• Bank loans of up to ₹ 15 crore for solar-based power generators
    • Biomass-based power generators, windmills, micro-hydel plants, etc. considered part of Priority Sector Lending. The
    • External Commercial Borrowing (ECB) norms liberalized for green projects.
    • The Securities and Exchange Board of India (SEBI) put in place a framework for issuance of green bonds.

External Sector

  • India՚s balance of payments situation further improved in 2016 - 17due to low and falling trade and current account deficits and moderate and rising capital inflows, resulting in further accretion of foreign exchange reserves.
  • With slowly improving world economic situation, India՚s exports turned positive at 12.3 per cent in 2016 - 17 after an interregnum of two years. This along with a marginal decline in imports by 1.0 per cent narrowed the trade deficit to US $ 112.4 billion (5 per cent of GDP) in 2016 - 17 as compared to US $ 130.1 billion (6.2 per cent of GDP) in 2015 - 16.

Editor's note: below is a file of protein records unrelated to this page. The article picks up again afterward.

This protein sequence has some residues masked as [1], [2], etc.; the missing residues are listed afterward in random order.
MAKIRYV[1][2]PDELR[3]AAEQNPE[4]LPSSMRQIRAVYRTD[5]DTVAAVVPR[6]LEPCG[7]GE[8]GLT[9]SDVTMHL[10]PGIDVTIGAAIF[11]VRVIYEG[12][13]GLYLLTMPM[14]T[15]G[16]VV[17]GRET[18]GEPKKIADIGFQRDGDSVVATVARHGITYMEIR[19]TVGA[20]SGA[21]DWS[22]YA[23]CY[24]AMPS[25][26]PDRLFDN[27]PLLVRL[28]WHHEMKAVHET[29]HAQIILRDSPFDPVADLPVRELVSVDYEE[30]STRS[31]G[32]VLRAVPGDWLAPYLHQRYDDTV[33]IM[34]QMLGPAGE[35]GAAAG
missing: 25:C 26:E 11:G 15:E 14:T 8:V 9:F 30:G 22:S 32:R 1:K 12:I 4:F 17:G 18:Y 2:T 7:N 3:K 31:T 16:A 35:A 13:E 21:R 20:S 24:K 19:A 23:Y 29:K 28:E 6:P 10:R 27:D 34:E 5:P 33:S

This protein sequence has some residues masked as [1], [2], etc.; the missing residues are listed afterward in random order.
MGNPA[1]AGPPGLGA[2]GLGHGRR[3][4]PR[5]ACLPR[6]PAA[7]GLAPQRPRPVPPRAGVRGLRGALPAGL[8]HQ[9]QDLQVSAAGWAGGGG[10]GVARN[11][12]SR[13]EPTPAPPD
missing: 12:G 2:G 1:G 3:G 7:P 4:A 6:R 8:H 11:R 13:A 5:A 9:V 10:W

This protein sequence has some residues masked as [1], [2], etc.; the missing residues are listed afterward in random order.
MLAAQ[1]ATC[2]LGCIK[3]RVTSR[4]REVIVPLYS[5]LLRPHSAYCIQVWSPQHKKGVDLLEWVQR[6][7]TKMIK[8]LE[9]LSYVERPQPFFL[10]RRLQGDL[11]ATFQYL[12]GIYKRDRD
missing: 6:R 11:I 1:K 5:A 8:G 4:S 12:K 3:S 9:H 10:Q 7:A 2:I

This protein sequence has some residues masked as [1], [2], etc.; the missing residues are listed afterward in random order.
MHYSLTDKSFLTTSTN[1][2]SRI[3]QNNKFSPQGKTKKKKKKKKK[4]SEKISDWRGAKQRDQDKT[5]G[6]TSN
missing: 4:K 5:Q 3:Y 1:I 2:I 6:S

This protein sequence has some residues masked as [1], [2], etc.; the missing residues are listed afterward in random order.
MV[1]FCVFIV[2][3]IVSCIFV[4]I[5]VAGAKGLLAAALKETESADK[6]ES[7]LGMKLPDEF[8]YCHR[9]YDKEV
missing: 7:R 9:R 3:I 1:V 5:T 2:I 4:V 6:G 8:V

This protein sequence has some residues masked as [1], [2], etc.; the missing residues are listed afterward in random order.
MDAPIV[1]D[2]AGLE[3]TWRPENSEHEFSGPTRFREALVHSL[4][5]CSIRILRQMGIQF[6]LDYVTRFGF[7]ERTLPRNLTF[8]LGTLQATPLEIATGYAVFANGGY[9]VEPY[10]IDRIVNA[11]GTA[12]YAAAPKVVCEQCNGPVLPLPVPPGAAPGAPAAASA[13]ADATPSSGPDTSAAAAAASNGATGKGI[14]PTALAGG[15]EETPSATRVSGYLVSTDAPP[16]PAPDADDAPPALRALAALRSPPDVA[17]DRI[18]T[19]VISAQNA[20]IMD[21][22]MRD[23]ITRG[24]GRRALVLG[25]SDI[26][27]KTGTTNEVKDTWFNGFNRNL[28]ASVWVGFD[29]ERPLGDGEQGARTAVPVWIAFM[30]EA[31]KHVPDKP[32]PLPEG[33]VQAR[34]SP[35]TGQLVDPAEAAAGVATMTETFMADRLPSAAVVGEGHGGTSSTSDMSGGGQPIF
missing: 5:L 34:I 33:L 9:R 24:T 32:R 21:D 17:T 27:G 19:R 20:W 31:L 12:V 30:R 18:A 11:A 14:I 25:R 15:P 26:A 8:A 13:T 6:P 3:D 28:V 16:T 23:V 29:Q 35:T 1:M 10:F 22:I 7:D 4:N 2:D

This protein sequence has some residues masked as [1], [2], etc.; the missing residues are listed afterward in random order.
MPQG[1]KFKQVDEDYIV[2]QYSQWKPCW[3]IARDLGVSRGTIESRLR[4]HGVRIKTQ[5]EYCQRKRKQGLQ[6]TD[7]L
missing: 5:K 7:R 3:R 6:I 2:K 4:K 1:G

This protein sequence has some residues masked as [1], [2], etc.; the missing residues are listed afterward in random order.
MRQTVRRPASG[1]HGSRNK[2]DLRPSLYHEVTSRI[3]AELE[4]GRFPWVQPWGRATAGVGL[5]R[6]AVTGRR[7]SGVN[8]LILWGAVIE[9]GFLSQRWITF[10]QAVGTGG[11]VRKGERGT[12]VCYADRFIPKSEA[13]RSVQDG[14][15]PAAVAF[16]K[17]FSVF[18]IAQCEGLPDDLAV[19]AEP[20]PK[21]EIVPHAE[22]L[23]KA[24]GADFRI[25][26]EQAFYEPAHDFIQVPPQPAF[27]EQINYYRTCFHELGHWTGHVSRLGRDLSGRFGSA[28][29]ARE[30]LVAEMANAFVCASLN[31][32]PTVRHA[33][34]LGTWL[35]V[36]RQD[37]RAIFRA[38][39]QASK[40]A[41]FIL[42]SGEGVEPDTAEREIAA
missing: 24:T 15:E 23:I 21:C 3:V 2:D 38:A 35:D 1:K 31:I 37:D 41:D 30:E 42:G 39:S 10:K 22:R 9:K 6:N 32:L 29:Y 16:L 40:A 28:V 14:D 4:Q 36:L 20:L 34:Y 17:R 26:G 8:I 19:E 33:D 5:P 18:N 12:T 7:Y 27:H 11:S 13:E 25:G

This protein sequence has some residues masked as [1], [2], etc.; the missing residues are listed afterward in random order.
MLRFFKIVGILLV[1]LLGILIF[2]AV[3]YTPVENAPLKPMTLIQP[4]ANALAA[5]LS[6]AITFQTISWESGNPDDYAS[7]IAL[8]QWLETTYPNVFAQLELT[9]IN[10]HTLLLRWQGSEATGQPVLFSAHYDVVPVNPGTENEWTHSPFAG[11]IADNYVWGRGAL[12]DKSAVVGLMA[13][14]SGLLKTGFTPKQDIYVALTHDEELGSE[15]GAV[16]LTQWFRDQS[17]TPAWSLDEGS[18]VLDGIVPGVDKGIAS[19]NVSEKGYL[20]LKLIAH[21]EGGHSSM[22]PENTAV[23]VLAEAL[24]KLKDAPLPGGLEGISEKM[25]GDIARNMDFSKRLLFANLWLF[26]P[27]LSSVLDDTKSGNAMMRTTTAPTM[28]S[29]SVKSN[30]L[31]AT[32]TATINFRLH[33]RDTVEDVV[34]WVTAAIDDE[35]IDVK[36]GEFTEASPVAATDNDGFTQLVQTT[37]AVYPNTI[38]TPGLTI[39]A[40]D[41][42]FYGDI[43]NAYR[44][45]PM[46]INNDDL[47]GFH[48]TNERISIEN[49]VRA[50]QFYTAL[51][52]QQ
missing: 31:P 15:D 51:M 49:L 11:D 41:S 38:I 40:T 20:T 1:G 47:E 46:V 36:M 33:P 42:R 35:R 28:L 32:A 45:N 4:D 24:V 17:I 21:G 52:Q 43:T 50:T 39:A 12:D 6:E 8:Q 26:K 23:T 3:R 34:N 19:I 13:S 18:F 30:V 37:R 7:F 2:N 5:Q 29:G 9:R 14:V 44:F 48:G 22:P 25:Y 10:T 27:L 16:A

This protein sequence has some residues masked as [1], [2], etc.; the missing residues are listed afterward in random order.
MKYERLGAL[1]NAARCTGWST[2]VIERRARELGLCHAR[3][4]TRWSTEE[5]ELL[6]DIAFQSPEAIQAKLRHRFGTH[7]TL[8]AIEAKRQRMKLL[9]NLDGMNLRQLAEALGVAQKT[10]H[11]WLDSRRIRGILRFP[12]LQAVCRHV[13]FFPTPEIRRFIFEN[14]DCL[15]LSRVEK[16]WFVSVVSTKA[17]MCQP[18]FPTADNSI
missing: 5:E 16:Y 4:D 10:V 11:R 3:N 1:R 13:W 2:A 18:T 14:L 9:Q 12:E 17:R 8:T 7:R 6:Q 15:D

• The current account deficit (CAD) narrowed down to 0.7 per cent of GDP in 2016 - 17 from 1.1 per cent of GDP in 2015 - 16 led by sharp contraction in trade deficit which more than outweighed a decline in net invisibles earnings.
  • Net capital inflows was slightly lower at US $ 36.8 billion (1.6 per cent of GDP) in 2016 - 17 as compared to US $ 40.1 billion (1.9 per cent of GDP) in the previous year, mainly due to fall in NRI deposits.
  • Gross FDI inflows increased significantly to US $ 60.2 billion in 2016 - 17 from US $ 55.6 billion in 2015 - 16.
  • In 2017 - 18 (April-June) there was double digit export growth at 10.6 per cent.
  • Among the major economies with current account deficit, India has second largest foreign exchange reserves after Brazil.